Any Bromoil experts??

Discussion in 'Alternative Processes' started by M Carter, Apr 30, 2013.

  1. M Carter

    M Carter Member

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    Tried inking my first matrix today... of course I have questions!!!

    The ink - got it from Bostick Sullivan, crayon black. Sealed with tape and a layer of wax paper. The stuff is STIFF... I can get a blob out with a palette knife, but barely (just bends the knife).

    I can beat it into submission by kneading with the knife. Is this the stiffness desired? I tried cutting it with a faint drop of linseed oil from my illustration supplies, but had a lot of trouble keeping highlights open.

    Soaking the matrix - after the first inking, when I do subsequent soakings - the slightest touch lifts the ink. I can keep my fingers on the borders, but blotting the print damages inked areas. I've seen videos of people just wiping away. I have to just barely dab. Laying it face-down on blotting paper to dry the back leaves scuffs in the ink. Is this normal?

    I'm not letting the ink dry between inking sessions since I figure that will lock the ink in permanently - and videos I've seen (Goldkind, Gryspeerdt, etc) - they're just dipping and inking continuously.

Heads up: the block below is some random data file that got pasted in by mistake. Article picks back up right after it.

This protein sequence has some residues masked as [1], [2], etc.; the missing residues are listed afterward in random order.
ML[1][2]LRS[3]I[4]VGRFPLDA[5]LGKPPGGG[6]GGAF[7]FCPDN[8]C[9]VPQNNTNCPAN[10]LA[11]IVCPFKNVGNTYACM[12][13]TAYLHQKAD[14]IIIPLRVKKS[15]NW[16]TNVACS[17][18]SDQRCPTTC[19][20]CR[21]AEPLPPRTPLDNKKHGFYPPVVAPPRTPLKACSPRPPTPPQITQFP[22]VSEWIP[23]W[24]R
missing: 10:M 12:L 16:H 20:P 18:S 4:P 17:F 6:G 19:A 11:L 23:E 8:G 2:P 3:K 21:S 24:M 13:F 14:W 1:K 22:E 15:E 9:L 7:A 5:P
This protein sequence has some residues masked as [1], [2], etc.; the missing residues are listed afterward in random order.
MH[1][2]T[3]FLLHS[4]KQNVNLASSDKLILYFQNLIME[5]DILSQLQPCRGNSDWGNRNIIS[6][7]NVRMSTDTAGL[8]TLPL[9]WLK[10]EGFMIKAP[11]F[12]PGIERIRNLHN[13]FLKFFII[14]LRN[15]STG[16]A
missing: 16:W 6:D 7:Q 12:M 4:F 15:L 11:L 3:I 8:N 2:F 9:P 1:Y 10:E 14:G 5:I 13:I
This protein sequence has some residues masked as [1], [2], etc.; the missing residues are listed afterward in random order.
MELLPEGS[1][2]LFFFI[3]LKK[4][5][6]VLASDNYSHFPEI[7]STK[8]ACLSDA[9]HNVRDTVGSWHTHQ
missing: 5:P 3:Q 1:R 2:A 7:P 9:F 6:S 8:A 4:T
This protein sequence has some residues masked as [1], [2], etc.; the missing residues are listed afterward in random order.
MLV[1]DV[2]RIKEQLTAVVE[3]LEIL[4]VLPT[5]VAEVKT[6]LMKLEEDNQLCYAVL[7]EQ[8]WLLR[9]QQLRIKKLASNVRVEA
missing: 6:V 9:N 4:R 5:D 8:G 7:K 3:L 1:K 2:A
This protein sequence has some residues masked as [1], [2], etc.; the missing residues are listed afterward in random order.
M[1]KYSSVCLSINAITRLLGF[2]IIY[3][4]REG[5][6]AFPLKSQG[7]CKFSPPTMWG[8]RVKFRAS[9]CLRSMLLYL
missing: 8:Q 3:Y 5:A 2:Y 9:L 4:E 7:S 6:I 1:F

Thanks for any thoughts & direction!
     
  2. cliveh

    cliveh Subscriber

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    There are quite a few experts on this site for Bromoil. I don’t claim to be one of them, but will add a few points that may be of help. Firstly, there are probably as many ways of doing this process as there are people practicing it. There are also near comparisons to this and the lithographic printing processes and to that end I use lithographic printing ink (works well).

    With regards to soaking, the temperature of the water is very important, as it controls the swelling of the emulsion. Try about 21 to 24°F and if the ink is lifting too easily, are your previous processes working ok. What is your formulation for bleach/tanning? Single or multiple baths? Don’t use blotting paper, just let it dry naturally.
     
  3. M Carter

    M Carter Member

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    Thanks cliveh - and yes, that's the first thing you learn studying Bromoil, there ain't just one way...

    Regarding blotting paper - when the paper feels dry (or corners start to curl) during inking, it's placed back in the water tray, re-soaked, and must be blotted off before inking some more. That's where I'm finding ink lifts off, even when gently laid on blotting paper I get streaks.
     
  4. gandolfi

    gandolfi Member

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    I normally use liquid emulsion as matrix and that is another kettle of fish, BUT I wouldn't soften your ink too much... the harder the oil, the higher the contrast..

    No problem in letting the paper dry... only a tiny bit of the oil will dry - as it is based on oil, it takes weeks to dry completly...

    What paper are you using? (Some papers are more than difficult to use..)
     
  5. cliveh

    cliveh Subscriber